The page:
Hydroelectric plants are the main source of electricity generation in Ethiopia. The Grand Ethiopian Renaissance Dam, which began its second filling phase in July 2020, will be able to generate 6,450 MW and become one of the largest hydropower dams in Africa. Morocco has set a goal to generate 52% of its electricity from renewable energy sources by the year 2030 (The International Hydropower Association (IHA) [3]. Development finance institutions have shown a strong interest in addressing the need for electrification and empowerment in Africa. The African Development Bank has made energy a central part of its economic transformation agenda. Between 2016 and 2020, the bank invested over US$12 billion in the energy sector (African Development Bank [4]). In the past decade, the World Bank has provided approximately $2.3 billion in funding for infrastructure and reform initiatives to support the West African Energy Fund. In June 2021, The World Bank allocated US$465 million to expand access to energy and integrate renewable energy sources in West Africa (The World Bank 2021). The Government of Mali supports several projects whose expected or estimated impact will significantly contribute to the introduction and development of green energy. The World Bank has largely supported Mali’s efforts to promote the use of renewable energies and improve access to quality electricity services in rural areas. These new technologies should allow the country to take an important step in its energy sector by focusing on renewable energies (The World Bank 2019).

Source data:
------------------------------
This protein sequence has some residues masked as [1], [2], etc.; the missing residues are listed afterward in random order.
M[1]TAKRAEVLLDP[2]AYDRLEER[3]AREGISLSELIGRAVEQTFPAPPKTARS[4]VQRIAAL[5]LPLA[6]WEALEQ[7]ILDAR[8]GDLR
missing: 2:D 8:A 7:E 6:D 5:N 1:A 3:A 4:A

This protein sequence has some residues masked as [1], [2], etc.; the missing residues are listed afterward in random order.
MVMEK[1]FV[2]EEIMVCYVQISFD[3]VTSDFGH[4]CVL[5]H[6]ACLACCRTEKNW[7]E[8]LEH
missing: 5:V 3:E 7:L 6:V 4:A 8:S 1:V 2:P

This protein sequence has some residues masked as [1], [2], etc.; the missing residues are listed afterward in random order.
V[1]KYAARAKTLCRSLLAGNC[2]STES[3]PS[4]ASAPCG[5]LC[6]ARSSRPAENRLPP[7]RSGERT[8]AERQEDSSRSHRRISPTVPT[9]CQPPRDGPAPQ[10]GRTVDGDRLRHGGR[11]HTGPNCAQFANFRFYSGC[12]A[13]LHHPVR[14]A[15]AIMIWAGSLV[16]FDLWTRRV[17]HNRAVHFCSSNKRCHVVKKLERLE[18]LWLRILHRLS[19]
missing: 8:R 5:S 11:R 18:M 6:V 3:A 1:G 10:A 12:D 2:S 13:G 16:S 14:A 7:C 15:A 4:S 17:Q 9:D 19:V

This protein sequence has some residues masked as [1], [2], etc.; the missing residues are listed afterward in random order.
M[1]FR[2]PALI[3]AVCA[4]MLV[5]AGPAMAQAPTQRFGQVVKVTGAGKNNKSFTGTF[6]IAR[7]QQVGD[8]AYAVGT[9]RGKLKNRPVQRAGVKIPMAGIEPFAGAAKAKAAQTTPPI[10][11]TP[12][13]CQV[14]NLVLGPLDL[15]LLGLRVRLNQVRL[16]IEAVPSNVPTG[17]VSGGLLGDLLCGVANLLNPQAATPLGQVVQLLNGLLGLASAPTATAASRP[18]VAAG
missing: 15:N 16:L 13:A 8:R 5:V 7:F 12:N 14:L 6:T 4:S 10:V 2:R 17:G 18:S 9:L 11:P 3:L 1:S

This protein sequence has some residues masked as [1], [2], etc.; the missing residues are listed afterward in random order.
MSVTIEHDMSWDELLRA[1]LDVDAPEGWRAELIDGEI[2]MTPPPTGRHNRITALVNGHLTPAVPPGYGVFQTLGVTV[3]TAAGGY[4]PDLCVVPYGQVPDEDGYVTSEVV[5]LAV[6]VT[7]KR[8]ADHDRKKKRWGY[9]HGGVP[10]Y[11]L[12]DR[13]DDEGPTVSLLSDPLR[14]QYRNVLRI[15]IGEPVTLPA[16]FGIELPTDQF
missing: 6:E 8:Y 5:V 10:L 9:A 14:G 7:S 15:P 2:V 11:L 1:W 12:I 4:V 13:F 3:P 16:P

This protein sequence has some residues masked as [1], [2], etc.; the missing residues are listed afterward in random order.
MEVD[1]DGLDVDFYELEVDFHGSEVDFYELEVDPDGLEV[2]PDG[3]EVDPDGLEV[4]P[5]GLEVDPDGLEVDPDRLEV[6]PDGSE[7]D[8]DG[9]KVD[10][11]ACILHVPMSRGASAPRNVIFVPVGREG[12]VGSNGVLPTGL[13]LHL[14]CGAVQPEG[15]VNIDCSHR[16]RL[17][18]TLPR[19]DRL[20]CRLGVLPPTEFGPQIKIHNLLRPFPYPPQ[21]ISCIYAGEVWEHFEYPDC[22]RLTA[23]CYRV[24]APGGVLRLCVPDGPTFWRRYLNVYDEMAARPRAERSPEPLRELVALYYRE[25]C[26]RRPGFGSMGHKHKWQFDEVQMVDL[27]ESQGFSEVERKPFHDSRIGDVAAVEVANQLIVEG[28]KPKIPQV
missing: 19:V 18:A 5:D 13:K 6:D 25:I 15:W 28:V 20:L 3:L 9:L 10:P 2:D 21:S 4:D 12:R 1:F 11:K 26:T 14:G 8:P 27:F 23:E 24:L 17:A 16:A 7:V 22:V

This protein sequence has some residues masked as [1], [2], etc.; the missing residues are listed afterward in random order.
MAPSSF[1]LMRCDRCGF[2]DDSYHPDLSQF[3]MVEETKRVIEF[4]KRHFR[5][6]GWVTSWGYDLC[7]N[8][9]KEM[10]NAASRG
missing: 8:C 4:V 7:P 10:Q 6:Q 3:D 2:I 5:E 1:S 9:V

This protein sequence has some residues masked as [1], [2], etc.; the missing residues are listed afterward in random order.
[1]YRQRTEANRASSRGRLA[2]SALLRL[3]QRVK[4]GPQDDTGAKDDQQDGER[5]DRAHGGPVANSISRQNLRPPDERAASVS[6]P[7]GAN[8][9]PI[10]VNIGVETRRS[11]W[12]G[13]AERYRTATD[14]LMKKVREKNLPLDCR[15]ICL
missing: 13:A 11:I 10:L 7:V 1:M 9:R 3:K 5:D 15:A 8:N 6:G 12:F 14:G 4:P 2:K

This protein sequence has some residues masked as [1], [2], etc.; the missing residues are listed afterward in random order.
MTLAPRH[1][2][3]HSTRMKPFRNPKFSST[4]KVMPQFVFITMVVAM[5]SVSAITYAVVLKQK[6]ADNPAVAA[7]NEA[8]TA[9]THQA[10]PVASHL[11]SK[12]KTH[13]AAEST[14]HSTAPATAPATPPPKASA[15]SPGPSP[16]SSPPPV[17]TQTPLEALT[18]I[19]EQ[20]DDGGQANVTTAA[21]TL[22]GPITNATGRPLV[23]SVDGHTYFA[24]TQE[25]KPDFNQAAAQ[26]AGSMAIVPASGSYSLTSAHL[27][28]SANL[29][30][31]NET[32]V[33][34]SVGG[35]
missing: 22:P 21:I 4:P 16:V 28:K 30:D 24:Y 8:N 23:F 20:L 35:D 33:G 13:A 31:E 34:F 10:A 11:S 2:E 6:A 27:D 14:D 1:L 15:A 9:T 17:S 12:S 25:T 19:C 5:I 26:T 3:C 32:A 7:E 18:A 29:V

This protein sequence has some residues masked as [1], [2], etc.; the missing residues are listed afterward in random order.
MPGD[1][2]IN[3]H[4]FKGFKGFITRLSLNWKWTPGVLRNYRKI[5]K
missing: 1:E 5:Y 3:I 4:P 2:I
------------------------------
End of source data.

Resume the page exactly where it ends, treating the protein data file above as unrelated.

China and Green Energy